REM sleep disorder following general anesthesia in rats.
Article (Published version)
© 2016 Elsevier Inc.
MetadataShow full item record
Postoperative sleep disorders, particularly the REM sleep disorder, may have a significant deleterious impact on postoperative outcomes and may contribute to the genesis of certain delayed postoperative complications. We have followed the effect of distinct anesthesia regimens (ketamine/diazepam vs. pentobarbital) over 6days following the induction of a stable anesthetized state in adult male Wistar rats, chronically instrumented for sleep recording. In order to compare the effect of both anesthetics in the physiological controls vs. the rats with impaired pedunculopontine tegmental nucleus (PPT) cholinergic innervation, during the operative procedure for the implantation of EEG and EMG electrodes, the bilateral PPT lesion was conducted using ibotenic acid (IBO). We have followed in particular post-anesthesia REM sleep. Our results show the distinct EEG microstructure of the motor cortex during the different stable anesthetized states, and their distinct impact on post-anesthesia REM sleep. In contrast to pentobarbital anesthesia, the ketamine/diazepam anesthesia potentiated the long-lasting post-anesthesia REM statewith higher muscle tone (REM1) vs. REM state with atonia (REM2). Whereas both anesthesias prolonged the post-anesthesia REM sleep duration, the long-term prolongation of the REM1 state was demonstrated only after the ketamine/diazepam anesthesia, first due to the increased number of REM1 episodes, and then due to the prolonged REM1 episodes duration. On the other hand, whereas both anesthetic regimens abolished the prolonged post-anesthesia REM/REM1 sleep and the EEG microstructure disorder during REM sleep, only the pentobarbital abolished the increased NREM/REM/NREM transitions, caused by the PPT lesion. In addition, in the PPT lesioned rats, the ketamine/diazepam anesthesia decreased the Wake/NREM/Wake transitions while the pentobarbital anesthesia decreased the Wake/REM/Wake transitions. Our present study suggests pentobarbital anesthesia as being highly beneficial for post-anesthesia REM sleep in the physiological condition as well as during PPT cholinergic neuropathology.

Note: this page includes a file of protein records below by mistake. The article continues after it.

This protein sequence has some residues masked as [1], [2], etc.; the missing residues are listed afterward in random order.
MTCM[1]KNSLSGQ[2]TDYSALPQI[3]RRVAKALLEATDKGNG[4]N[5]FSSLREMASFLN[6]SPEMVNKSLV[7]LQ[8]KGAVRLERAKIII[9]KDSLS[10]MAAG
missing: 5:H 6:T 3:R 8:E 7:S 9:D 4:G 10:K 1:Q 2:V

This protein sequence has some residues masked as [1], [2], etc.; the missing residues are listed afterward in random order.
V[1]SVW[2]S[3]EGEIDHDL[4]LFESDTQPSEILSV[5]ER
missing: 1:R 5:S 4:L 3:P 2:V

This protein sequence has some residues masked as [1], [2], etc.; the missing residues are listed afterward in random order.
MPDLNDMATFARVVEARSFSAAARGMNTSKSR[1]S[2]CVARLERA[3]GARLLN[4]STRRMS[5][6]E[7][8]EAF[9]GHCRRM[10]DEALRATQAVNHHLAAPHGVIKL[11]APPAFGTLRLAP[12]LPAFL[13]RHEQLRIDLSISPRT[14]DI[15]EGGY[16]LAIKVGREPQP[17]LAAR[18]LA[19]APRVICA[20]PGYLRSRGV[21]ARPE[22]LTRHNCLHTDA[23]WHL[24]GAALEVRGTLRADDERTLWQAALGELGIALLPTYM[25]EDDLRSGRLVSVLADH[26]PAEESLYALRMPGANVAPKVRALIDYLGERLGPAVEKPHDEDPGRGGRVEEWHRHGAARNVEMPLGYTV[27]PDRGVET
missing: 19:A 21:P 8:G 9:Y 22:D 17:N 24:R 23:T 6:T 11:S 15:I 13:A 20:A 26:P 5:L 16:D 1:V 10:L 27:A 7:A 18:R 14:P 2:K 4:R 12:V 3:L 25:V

Keywords:Anesthesia; REM sleep; Rat; Sleep disorder; The pedunculopontine tegmental nucleus
Source:Physiology & Behavior, 2017, 168, 41-54
- Neurobiology of sleep in aging and disease - electroencephalographic markers and modeling in the estimation of disorder (RS-173022)